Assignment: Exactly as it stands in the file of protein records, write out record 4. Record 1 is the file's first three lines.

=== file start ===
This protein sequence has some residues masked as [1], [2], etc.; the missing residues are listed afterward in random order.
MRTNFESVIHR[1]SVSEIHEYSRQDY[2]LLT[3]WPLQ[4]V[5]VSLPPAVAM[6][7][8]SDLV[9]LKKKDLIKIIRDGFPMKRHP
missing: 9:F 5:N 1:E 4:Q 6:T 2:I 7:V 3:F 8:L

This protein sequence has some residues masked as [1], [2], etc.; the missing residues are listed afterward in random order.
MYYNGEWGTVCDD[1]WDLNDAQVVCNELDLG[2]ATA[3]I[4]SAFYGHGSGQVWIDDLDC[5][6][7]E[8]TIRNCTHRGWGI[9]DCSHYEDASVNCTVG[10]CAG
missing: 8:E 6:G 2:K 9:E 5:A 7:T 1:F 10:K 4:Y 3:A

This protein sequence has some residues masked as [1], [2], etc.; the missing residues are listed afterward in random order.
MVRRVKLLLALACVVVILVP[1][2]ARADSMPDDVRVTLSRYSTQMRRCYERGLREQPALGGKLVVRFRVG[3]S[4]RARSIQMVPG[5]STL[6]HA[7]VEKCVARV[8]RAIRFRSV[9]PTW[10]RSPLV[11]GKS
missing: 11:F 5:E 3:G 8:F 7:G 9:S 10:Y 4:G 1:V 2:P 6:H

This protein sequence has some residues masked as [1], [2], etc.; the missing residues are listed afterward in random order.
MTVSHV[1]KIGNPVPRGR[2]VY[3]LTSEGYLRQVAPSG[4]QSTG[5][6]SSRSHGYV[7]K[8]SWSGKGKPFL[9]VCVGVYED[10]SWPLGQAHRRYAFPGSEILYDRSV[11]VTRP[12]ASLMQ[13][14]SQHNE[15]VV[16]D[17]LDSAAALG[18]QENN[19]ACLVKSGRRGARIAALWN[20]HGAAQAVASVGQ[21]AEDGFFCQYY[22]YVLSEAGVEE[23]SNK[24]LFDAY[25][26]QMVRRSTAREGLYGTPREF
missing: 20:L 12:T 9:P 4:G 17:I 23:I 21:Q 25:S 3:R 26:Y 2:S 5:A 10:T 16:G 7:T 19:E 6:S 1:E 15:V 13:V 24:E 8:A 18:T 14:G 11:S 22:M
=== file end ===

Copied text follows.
This protein sequence has some residues masked as [1], [2], etc.; the missing residues are listed afterward in random order.
MTVSHV[1]KIGNPVPRGR[2]VY[3]LTSEGYLRQVAPSG[4]QSTG[5][6]SSRSHGYV[7]K[8]SWSGKGKPFL[9]VCVGVYED[10]SWPLGQAHRRYAFPGSEILYDRSV[11]VTRP[12]ASLMQ[13][14]SQHNE[15]VV[16]D[17]LDSAAALG[18]QENN[19]ACLVKSGRRGARIAALWN[20]HGAAQAVASVGQ[21]AEDGFFCQYY[22]YVLSEAGVEE[23]SNK[24]LFDAY[25][26]QMVRRSTAREGLYGTPREF
missing: 20:L 12:T 9:P 4:G 17:I 23:I 21:Q 25:S 3:R 26:Y 2:S 5:A 10:T 16:G 7:T 19:E 6:S 1:E 15:V 13:V 24:E 8:A 18:T 14:G 11:S 22:M